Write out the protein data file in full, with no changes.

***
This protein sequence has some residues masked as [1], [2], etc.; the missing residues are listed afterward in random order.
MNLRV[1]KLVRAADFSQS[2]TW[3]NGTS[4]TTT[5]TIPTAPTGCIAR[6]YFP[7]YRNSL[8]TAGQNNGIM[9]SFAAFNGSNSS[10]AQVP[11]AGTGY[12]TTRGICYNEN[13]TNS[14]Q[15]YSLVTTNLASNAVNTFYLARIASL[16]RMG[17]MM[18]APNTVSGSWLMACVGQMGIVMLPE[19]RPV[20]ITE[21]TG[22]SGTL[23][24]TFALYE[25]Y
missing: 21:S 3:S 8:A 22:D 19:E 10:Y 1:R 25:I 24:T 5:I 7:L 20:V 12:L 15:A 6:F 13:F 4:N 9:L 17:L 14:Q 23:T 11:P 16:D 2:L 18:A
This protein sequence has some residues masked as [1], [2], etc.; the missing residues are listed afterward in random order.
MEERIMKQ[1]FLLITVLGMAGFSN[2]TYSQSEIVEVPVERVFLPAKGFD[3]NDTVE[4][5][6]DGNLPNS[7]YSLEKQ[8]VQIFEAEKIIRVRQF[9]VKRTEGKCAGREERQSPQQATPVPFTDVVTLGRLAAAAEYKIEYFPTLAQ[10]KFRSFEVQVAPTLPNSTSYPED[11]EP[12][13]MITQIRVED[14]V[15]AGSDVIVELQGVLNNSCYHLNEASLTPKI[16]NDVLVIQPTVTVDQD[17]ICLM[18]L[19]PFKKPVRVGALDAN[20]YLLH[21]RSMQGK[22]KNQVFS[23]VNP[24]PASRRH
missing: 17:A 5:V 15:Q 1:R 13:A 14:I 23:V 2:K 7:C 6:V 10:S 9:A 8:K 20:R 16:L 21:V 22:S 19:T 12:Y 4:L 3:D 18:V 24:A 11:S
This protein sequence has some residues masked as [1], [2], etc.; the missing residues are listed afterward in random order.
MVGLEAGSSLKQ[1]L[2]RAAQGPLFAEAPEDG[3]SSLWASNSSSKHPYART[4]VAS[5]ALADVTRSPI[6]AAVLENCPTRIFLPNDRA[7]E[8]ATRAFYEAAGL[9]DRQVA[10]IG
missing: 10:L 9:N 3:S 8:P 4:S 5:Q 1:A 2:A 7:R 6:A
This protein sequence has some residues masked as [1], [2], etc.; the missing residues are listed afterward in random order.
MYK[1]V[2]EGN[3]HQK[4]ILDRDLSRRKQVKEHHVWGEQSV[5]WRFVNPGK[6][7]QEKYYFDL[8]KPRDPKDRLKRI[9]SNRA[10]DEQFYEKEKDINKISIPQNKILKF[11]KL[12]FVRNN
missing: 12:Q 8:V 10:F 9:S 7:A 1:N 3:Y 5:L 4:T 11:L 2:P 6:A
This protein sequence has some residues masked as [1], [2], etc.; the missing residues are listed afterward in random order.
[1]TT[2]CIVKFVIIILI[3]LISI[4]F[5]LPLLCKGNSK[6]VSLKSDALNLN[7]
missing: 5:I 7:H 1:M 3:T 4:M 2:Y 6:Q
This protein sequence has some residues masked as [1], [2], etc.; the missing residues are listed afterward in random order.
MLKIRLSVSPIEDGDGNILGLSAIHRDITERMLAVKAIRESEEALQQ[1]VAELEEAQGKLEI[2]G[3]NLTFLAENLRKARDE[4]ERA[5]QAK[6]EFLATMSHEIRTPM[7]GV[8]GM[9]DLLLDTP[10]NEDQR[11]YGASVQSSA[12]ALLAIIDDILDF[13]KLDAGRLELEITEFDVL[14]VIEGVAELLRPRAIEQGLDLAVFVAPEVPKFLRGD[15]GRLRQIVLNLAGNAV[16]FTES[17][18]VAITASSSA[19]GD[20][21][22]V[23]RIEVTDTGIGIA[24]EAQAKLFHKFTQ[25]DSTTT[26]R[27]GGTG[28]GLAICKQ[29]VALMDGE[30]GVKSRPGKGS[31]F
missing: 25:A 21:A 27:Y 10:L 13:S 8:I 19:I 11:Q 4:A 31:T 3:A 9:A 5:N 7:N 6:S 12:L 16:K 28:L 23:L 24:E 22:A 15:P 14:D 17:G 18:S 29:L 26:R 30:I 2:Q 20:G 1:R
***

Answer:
This protein sequence has some residues masked as [1], [2], etc.; the missing residues are listed afterward in random order.
MNLRV[1]KLVRAADFSQS[2]TW[3]NGTS[4]TTT[5]TIPTAPTGCIAR[6]YFP[7]YRNSL[8]TAGQNNGIM[9]SFAAFNGSNSS[10]AQVP[11]AGTGY[12]TTRGICYNEN[13]TNS[14]Q[15]YSLVTTNLASNAVNTFYLARIASL[16]RMG[17]MM[18]APNTVSGSWLMACVGQMGIVMLPE[19]RPV[20]ITE[21]TG[22]SGTL[23][24]TFALYE[25]Y
missing: 21:S 3:S 8:A 22:D 19:E 10:Y 1:R 25:I 24:T 5:I 7:L 20:V 12:L 15:A 6:F 13:F 4:N 9:L 17:L 14:Q 23:T 11:P 16:D 2:L 18:A
This protein sequence has some residues masked as [1], [2], etc.; the missing residues are listed afterward in random order.
MEERIMKQ[1]FLLITVLGMAGFSN[2]TYSQSEIVEVPVERVFLPAKGFD[3]NDTVE[4][5][6]DGNLPNS[7]YSLEKQ[8]VQIFEAEKIIRVRQF[9]VKRTEGKCAGREERQSPQQATPVPFTDVVTLGRLAAAAEYKIEYFPTLAQ[10]KFRSFEVQVAPTLPNSTSYPED[11]EP[12][13]MITQIRVED[14]V[15]AGSDVIVELQGVLNNSCYHLNEASLTPKI[16]NDVLVIQPTVTVDQD[17]ICLM[18]L[19]PFKKPVRVGALDAN[20]YLLH[21]RSMQGK[22]KNQVFS[23]VNP[24]PASRRH
missing: 17:A 5:V 15:Q 1:R 13:A 14:I 23:V 2:K 7:C 6:V 10:S 9:A 8:K 20:R 16:L 21:V 22:S 19:T 12:Y 4:L 3:D 18:V 24:A 11:S
This protein sequence has some residues masked as [1], [2], etc.; the missing residues are listed afterward in random order.
MVGLEAGSSLKQ[1]L[2]RAAQGPLFAEAPEDG[3]SSLWASNSSSKHPYART[4]VAS[5]ALADVTRSPI[6]AAVLENCPTRIFLPNDRA[7]E[8]ATRAFYEAAGL[9]DRQVA[10]IG
missing: 10:L 9:N 3:S 8:P 4:S 5:Q 1:A 2:A 7:R 6:A
This protein sequence has some residues masked as [1], [2], etc.; the missing residues are listed afterward in random order.
MYK[1]V[2]EGN[3]HQK[4]ILDRDLSRRKQVKEHHVWGEQSV[5]WRFVNPGK[6][7]QEKYYFDL[8]KPRDPKDRLKRI[9]SNRA[10]DEQFYEKEKDINKISIPQNKILKF[11]KL[12]FVRNN
missing: 12:Q 8:V 10:F 9:S 7:A 1:N 3:Y 5:L 4:T 11:L 2:P 6:A
This protein sequence has some residues masked as [1], [2], etc.; the missing residues are listed afterward in random order.
[1]TT[2]CIVKFVIIILI[3]LISI[4]F[5]LPLLCKGNSK[6]VSLKSDALNLN[7]
missing: 5:I 7:H 1:M 3:T 4:M 2:Y 6:Q
This protein sequence has some residues masked as [1], [2], etc.; the missing residues are listed afterward in random order.
MLKIRLSVSPIEDGDGNILGLSAIHRDITERMLAVKAIRESEEALQQ[1]VAELEEAQGKLEI[2]G[3]NLTFLAENLRKARDE[4]ERA[5]QAK[6]EFLATMSHEIRTPM[7]GV[8]GM[9]DLLLDTP[10]NEDQR[11]YGASVQSSA[12]ALLAIIDDILDF[13]KLDAGRLELEITEFDVL[14]VIEGVAELLRPRAIEQGLDLAVFVAPEVPKFLRGD[15]GRLRQIVLNLAGNAV[16]FTES[17][18]VAITASSSA[19]GD[20][21][22]V[23]RIEVTDTGIGIA[24]EAQAKLFHKFTQ[25]DSTTT[26]R[27]GGTG[28]GLAICKQ[29]VALMDGE[30]GVKSRPGKGS[31]F
missing: 25:A 21:A 27:Y 10:L 13:S 8:I 19:I 11:Q 4:A 31:T 3:A 9:A 5:N 7:N 6:S 12:L 16:K 28:L 23:L 24:E 22:A 15:P 14:D 17:G 18:S 29:L 26:R 30:I 2:Q 20:G 1:R